Paddlers who love the water make Lake Michigan crossing, support Muskegon Lake restoration


– Photos by Cynthia Price

By Cynthia Price

The two self-professed “wild and crazy guys” who paddled across Lake Michigan on Aug. 8 and 9 say they did it for a number of reasons — the challenge, the fun, camaraderie, awareness-raising, and ultimately to raise money to make the Great Lakes a better place.

All of their goals were met.

Daniel Bonner and Eric Strickler followed similar life paths, living in and loving this area, attending Grand Valley State University for degrees in Natural Resource Management, but moving elsewhere to pursue their lives – and then being pulled back by the siren call of the beautiful lakes.

For Bonner, it was North Muskegon to Colorado, after he worked in many environmental jobs including in the dunes. But he moved back several years ago and helped establish Rootdown Yoga and Juice Bar, where he is the juiceman and a CorePower Yoga teacher.

Strickler was raised in Grand Rapids and then headed for Seattle, where he worked at Mt. Rainier National Park, as an instructor connecting children to the marine environment, and as the developer of a paddling program for ten years. He has only recently returned.

It is easy to imagine why the two get along, because they are both enthusiastic and fun, even when life throws challenges at them.

And the Michigami Crossing, which is what they called the lake paddling adventure that sprang from their “spitballing” ideas about what would be rewarding, had its challenges. After the two left Milwaukee and paddled for over 21 hours, they ran into a storm that came up more suddenly than anticipated, and had to jettison the last six miles of their 79-mile journey.

Strickler says, though, that the beginning of the trip, though incredibly challenging physically, was everything he hoped it would be. After they rounded the breakwater from Milwaukee, he said the conditions became perfect. “The weather was just amazing, perfectly clear,” he says. “We were enjoying each other’s company and everything about the day... It was just phe-


Bonner adds, “It was exactly what I wanted, exactly as I pictured it. It was the middle of the day and everything seemed perfect.”

However, after several hours of such perfection, they were told by a meteorologist who was advising them that a storm would soon come up. It hit about 10:00-11:00 – both paddlers point out that it was very hard to keep track of time during the journey. There was a support boat following them, carrying Bonner’s girlfriend and others, and they huddled close to it and paddled hard.

“Even then, it was enjoyable,” Strickler says. “There were gas fumes and we kept having to take paddling breaks, but I?was hyper-aware of my surroundings and we were even in tune when we decided to call it.”

Though disappointed, the paddlers said in a statement, “The fact that we made it back to shore safely and shared an incredible experience with some great people is a success in our minds!”

Moreover, the trip has raised over $7,000, and there are still 22 more days (as of Aug. 17) to contribute. To do so, go to and search for Michigami Crossing. (Michigami is Algonquin for “big lake.”)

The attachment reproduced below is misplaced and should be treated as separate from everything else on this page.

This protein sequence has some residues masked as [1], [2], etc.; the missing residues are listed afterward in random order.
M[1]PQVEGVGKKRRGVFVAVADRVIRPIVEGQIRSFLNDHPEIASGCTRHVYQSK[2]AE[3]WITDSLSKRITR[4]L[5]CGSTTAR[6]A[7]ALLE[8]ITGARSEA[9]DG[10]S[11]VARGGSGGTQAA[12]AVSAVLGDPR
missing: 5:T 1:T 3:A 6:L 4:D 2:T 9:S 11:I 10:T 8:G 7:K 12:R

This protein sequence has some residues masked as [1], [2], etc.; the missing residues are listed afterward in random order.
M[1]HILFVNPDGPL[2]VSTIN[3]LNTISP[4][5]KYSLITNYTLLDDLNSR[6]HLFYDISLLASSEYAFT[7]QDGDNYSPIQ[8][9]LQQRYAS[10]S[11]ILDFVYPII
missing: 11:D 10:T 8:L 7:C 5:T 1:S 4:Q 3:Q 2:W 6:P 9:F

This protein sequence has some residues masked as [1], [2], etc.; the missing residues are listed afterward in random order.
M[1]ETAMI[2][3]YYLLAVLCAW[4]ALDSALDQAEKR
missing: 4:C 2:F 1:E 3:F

Those funds will go to the Muskegon Lake Watershed Partnership (MLWP), a group that started out as an advisory council to the Michigan Department of Environmental Quality to address being named one of 43 “Areas of Concern” in the Great Lakes (U.S. and Canada). It is staffed by Kathy Evans through her position at West Michigan Shoreline Regional Development Commission.

Though the dollars brought in by the MLWP and the Muskegon Lake restoration efforts number in the tens of millions, there are often situations where it takes only a few thousand dollars to help with  the match on a sought-after grant.

A press conference with Bonner, Strickler, Evans, representatives from the city of Muskegon (LaShelle Mikesell) and the County (Bob Lukens), and MLWP Chair Dennis Kirksey on Monday was held at Rotary Park, near the Lakeshore Fitness Club and Heritage Landing. After the cleanup of the contaminated sediments at the site, called the Division Street Outfall, Rotary Park installed a kayak launch. Measures to promote the water quality there, including planting native species, will be completed as part of an effort to increase “green infrastructure” – the use of natural items to prevent and purify dirty stormwater runoff.

After the conference, about 10-12 people including the paddlers and some of their supporters, walked to the nearby “Carpenter Lot.” Beidler’s Creek in that area (which is at the end of Beidler Street) was the original water source for Muskegon, but was then run through pipes underground. In order to improve the water quality there, impervious surfaces have been removed as well as foundry sand and slag. There will also be a recreational area installed, to which Strickler responded, “Can it please include a climbing rock?”

More about the many Muskegon Lake restoration projects, including volunteering, is at or on Facebook.